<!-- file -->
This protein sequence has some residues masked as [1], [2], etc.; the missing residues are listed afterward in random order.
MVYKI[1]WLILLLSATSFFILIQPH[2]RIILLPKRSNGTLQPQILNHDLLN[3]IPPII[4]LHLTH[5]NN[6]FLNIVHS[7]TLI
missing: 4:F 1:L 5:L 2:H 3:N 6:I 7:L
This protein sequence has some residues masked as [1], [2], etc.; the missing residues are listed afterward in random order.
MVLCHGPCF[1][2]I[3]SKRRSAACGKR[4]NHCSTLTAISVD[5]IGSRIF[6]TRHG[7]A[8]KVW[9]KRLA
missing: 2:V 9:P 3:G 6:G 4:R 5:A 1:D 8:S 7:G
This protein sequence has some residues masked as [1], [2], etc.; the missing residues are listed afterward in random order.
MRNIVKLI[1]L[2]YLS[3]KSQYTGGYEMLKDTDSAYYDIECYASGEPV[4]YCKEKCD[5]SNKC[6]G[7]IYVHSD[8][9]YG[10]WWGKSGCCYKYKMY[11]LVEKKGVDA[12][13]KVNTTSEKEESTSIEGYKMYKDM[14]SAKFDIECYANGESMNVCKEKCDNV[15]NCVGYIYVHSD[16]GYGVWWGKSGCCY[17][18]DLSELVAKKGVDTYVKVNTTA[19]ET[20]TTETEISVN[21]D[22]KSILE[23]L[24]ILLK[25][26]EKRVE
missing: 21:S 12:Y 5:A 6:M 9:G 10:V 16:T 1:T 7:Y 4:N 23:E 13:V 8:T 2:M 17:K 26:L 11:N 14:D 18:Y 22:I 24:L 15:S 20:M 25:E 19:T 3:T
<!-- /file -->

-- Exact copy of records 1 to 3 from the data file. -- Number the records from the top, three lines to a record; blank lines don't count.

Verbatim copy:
This protein sequence has some residues masked as [1], [2], etc.; the missing residues are listed afterward in random order.
MVYKI[1]WLILLLSATSFFILIQPH[2]RIILLPKRSNGTLQPQILNHDLLN[3]IPPII[4]LHLTH[5]NN[6]FLNIVHS[7]TLI
missing: 4:F 1:L 5:L 2:H 3:N 6:I 7:L
This protein sequence has some residues masked as [1], [2], etc.; the missing residues are listed afterward in random order.
MVLCHGPCF[1][2]I[3]SKRRSAACGKR[4]NHCSTLTAISVD[5]IGSRIF[6]TRHG[7]A[8]KVW[9]KRLA
missing: 2:V 9:P 3:G 6:G 4:R 5:A 1:D 8:S 7:G
This protein sequence has some residues masked as [1], [2], etc.; the missing residues are listed afterward in random order.
MRNIVKLI[1]L[2]YLS[3]KSQYTGGYEMLKDTDSAYYDIECYASGEPV[4]YCKEKCD[5]SNKC[6]G[7]IYVHSD[8][9]YG[10]WWGKSGCCYKYKMY[11]LVEKKGVDA[12][13]KVNTTSEKEESTSIEGYKMYKDM[14]SAKFDIECYANGESMNVCKEKCDNV[15]NCVGYIYVHSD[16]GYGVWWGKSGCCY[17][18]DLSELVAKKGVDTYVKVNTTA[19]ET[20]TTETEISVN[21]D[22]KSILE[23]L[24]ILLK[25][26]EKRVE
missing: 21:S 12:Y 5:A 6:M 9:G 10:V 16:T 1:T 7:Y 4:N 23:E 13:V 8:T 2:M 17:K 26:L 11:N 14:D 18:Y 22:I 24:L 15:S 20:M 25:E 19:T 3:T